OAKVILLE, Ont. — Two Toronto men are facing charges and two others are on the lam following the death of a 16-year-old boy who was allegedly kidnapped, shot and left by the side of a rural road several months ago.
Halton Regional Police say 22-year-old Tawane Mohamed is charged with kidnapping and first-degree murder in the death of Ezekiel Agyemang, while 29-year-old Abdikadir Jumale has been charged with kidnapping.
Police say Ezekiel — a Grade 10 student at St. Thomas Aquinas Secondary School in Brampton, Ont. — was completely innocent, and was only targeted because he was friends with a man who was involved in a dispute with the suspects.
They allege he was kidnapped in Brampton, Ont., on June 29 and held against his will until he was shot to death.
A passerby found his body by the side of the road in a rural part of Milton, Ont., on June 30.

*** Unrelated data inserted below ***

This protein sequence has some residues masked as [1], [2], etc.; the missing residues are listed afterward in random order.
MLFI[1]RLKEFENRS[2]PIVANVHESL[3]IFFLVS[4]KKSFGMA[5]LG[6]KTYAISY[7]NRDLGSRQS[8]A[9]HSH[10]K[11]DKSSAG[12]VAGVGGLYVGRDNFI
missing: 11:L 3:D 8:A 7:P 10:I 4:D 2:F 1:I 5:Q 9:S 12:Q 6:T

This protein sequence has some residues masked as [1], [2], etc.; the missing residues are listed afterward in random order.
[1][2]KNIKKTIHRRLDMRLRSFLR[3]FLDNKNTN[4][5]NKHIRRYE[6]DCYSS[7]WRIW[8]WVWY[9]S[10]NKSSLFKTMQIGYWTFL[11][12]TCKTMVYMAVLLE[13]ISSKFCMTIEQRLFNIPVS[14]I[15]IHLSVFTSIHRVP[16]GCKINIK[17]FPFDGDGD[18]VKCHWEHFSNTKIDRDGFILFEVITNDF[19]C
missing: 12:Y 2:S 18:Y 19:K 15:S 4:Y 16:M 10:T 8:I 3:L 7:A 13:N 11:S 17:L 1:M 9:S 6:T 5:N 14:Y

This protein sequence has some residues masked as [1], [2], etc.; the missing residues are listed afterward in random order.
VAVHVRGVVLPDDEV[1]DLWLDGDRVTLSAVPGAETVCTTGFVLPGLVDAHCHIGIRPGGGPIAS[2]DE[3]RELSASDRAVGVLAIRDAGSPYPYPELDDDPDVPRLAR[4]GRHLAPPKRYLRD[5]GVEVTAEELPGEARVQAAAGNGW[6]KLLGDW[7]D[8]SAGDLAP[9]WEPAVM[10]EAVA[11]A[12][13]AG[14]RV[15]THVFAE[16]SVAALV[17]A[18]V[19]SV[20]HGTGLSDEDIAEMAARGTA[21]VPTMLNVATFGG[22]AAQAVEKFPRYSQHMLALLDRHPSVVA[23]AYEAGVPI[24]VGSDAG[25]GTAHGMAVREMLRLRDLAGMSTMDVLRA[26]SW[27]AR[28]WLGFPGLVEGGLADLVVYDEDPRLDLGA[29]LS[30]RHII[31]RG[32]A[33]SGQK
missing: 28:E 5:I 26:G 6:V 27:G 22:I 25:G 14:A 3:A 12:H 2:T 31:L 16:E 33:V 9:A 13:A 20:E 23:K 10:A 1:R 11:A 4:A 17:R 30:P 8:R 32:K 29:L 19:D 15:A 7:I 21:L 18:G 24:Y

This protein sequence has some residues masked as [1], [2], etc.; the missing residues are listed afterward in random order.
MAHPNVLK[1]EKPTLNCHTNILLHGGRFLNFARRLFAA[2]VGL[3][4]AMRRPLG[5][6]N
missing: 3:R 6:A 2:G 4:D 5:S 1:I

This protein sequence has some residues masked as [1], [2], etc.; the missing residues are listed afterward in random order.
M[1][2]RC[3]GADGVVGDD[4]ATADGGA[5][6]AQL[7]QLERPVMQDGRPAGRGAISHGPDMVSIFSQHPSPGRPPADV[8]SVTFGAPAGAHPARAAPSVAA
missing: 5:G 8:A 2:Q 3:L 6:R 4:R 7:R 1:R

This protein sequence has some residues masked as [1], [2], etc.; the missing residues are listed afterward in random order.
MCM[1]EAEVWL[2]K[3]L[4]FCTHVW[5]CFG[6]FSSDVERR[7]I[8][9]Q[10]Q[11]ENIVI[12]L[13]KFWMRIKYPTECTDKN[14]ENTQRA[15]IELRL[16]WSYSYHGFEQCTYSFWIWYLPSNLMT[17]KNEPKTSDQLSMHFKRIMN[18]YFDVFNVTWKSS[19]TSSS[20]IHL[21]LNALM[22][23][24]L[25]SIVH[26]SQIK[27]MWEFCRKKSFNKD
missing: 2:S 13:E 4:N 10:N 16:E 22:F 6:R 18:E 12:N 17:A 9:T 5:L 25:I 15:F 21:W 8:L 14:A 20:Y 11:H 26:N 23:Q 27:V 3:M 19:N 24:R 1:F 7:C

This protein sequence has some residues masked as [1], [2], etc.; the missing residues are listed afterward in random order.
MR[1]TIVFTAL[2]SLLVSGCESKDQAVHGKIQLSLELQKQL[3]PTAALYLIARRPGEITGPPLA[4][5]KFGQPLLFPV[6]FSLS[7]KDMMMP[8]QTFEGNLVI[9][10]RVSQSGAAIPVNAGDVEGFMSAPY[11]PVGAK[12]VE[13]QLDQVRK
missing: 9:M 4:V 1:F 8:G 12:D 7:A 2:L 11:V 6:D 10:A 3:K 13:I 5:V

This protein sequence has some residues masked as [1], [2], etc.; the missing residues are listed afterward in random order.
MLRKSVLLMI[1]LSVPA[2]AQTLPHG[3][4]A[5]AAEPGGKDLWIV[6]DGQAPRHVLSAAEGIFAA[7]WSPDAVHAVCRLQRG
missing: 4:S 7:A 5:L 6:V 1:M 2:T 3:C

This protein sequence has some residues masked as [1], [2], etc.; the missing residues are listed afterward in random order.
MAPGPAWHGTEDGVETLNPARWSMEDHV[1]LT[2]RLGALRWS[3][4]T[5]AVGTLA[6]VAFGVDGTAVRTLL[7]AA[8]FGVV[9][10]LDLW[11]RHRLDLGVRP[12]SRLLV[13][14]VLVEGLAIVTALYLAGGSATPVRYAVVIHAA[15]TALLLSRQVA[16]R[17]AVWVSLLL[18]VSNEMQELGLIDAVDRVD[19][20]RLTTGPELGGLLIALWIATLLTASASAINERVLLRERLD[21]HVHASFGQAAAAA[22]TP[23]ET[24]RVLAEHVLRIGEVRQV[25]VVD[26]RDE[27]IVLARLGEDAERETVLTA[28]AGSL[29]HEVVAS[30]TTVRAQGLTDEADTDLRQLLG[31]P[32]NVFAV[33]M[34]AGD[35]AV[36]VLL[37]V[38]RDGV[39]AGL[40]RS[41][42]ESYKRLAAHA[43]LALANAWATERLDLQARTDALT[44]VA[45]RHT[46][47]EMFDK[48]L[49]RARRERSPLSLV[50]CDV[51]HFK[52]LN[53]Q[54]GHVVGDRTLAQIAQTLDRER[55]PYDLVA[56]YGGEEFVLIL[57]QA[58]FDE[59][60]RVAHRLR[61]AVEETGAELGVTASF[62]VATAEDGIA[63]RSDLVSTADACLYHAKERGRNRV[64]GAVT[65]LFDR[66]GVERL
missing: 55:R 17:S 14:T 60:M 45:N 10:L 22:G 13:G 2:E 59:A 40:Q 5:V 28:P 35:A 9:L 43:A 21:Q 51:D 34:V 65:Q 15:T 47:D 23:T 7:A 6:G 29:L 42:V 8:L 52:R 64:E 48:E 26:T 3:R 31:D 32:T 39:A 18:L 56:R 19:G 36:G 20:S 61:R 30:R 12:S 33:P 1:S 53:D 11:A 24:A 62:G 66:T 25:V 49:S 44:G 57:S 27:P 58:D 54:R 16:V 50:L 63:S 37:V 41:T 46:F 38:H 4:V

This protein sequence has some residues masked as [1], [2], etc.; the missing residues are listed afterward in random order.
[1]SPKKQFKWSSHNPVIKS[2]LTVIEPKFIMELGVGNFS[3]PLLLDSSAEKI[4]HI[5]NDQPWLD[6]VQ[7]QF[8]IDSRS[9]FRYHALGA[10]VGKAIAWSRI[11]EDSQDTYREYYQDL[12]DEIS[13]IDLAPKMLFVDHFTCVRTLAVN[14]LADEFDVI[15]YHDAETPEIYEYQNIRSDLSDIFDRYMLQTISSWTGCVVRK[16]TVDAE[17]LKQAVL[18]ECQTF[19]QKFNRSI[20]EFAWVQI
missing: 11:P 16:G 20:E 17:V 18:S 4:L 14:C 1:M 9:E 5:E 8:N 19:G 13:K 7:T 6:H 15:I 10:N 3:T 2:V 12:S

In addition to the two facing charges, police have issued arrest warrants for two other suspects: 24-year-old Ahmed Ismail is wanted on charges of first-degree murder and kidnapping, and may be in the Calgary area; 20-year-old Stanley Frempong is wanted on a charge of kidnapping, and police are not sure where he is.
"I would strongly urge both Mr. Ismail and Mr. Frempong to contact a lawyer and surrender themselves to a police station," said Supt. Kevin Maher of the Halton police, adding that both men are considered armed and dangerous.
He said Ezekiel, who went by Zeke among friends and family, was merely an "innocent teenager" caught up in a dispute between adults.
He said Zeke loved basketball and had aspirations to become an engineer.
Deputy Chief Jeff Hill offered his condolences to the boy's friends and family.
"The shooting of Ezekiel Agyemang was senseless. A young man with all the potential in the world is now gone," he said.
"To Ezekiel's friends: You are far too young to be exposed to the depth and breadth of such a tragedy in your lives. I am so sorry for your loss. Please know that you have our support."
This report by The Canadian Press was first published Sept. 17, 2020.
The Canadian Press